I organized the upstairs linen closet this week which is only remarkable in that our closets are never very organized (or don't stay that way for long.) This job was long overdue. When I would open the door, pillows would tumble out. You get the picture.
I took everything out and started folding the quilts, tucking them neatly back into the closet.
All of a sudden, I was not alone. I was upstairs with three loving spirits: Ed's grandmother, Mama Fitts (Eliza Bristow Fitts); my paternal grandmother, Ree (Marie Hettiger Carpenter) and my maternal grandmother, Grandmommy (Mary Blacklock Rinehart), for these were the ladies who stitched together all the quilts that our family has found comfort in over the years. Forts have been built; children have been tucked in; fragile items have been wrapped; tables have been set; picnics have been laid; and Christmas trees have been skirted. If only quilts could talk...
|Every one of Mama Fitts' quilts was used as a tablecloth for this engagement party.|
|Sister Sherry's birthday party, featuring Grandmommy's star quilts|
|Four little beds: all ready for grandchildren|
Each treasured quilt is a work of art. I only wish the artist had stitched her monogram in the bottom corner. But even without initials, I can tell whose hand stitched each quilt.
Mama Fitts' quilts are all tiny postage-stamp coverlets, patchworked together from outgrown or outworn clothes. Ed can even point to a tiny blue patch made from a shirt he wore as a young child.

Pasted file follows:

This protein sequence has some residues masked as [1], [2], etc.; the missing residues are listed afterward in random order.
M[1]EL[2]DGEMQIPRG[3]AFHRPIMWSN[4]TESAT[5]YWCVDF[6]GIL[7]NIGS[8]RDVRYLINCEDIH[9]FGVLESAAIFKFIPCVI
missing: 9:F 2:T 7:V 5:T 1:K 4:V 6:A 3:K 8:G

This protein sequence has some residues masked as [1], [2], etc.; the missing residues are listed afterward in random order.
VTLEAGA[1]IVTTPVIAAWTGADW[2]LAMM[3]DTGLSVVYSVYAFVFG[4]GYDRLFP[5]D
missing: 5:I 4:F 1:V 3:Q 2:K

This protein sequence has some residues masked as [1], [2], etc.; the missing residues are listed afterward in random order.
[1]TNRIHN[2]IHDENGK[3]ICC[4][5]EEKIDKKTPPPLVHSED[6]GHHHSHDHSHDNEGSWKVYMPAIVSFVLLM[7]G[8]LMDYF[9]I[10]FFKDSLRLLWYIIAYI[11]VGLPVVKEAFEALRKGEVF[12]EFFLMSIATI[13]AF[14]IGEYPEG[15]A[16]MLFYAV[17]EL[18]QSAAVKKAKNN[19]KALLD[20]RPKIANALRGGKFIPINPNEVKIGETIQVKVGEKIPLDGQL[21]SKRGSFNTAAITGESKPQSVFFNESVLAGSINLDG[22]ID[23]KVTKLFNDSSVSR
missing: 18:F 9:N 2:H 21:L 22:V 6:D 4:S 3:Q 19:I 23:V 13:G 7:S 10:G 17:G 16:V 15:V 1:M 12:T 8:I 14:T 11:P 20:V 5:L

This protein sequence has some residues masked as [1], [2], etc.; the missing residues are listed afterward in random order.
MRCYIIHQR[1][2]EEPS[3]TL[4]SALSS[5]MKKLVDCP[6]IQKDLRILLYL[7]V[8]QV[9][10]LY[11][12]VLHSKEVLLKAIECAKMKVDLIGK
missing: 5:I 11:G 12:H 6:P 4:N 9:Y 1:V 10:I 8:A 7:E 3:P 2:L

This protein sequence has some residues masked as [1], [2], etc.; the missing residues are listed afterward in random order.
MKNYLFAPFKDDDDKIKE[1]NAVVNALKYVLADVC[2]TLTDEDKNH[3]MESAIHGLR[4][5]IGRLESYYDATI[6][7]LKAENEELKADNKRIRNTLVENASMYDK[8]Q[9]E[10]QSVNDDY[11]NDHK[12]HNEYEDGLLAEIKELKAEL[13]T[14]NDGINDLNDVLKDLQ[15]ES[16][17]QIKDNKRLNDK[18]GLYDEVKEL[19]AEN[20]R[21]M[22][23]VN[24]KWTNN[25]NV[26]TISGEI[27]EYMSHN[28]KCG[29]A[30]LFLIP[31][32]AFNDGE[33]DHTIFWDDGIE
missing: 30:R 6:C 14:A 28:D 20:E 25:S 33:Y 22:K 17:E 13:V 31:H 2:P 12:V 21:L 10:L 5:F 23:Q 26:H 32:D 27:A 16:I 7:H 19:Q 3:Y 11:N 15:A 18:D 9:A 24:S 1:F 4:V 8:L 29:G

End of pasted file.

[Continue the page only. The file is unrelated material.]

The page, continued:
Many of Mama Fitts' quilts we inherited from Ed's mom; they are the ones Ed remembers growing up with. They are well loved (i.e. well worn) and in need of some repair. Others came from his Aunt Gladys, who never had children; those quilts are in much better condition.
The quilts made by Ree are all appliquéd, most with orange and yellows poppies on a white background, with scolloped edges. She made quilts for each of her nine grandchildren, a gift to each upon their marriage. I remember having pretty intense conversations with her about when I might get my quilt if I chose to never marry. We settled on age 35.
|Ree (with Grandpoppy)|
Grandmommy's quilts are geometric and of traditional design: mostly stars and rings. But my favorite is one she made for me when I was born: two lambs appliquéd in the softest cotton and palest of blue, pink and yellow fabrics, now faded nearly to white from 65 years of use. If I look hard enough, I can just make out my name: Debra Lynn Carpenter and my birth weight: seven pounds, eleven ounces, embroidered on the border.
|Grandmommy (with me)|
These quilters were born more than a century ago; none of their children or grandchildren showed any interest in the craft of quilting. But I'm encouraged. Daughter Mary has taught herself how to quilt and has made a quilt for her nephew, Norbert. Amy, Sister Sherry's daughter, is an accomplished seamstress and perhaps quilting will be in her future. And Sister Julie's twin daughters, Katie and Molly, are both amazing and accomplished artists that love hand crafting.
|Norbert, happily playing on Mary's quilt|
So, who knows, perhaps quilts will once again be produced by the women (or men) of our family. I hope so.
On a related note...
Last spring Ed and I traveled to Paducah, KY and while there, spent an afternoon admiring the quilts at the National Quilt Museum. If you are ever in the area, you should go.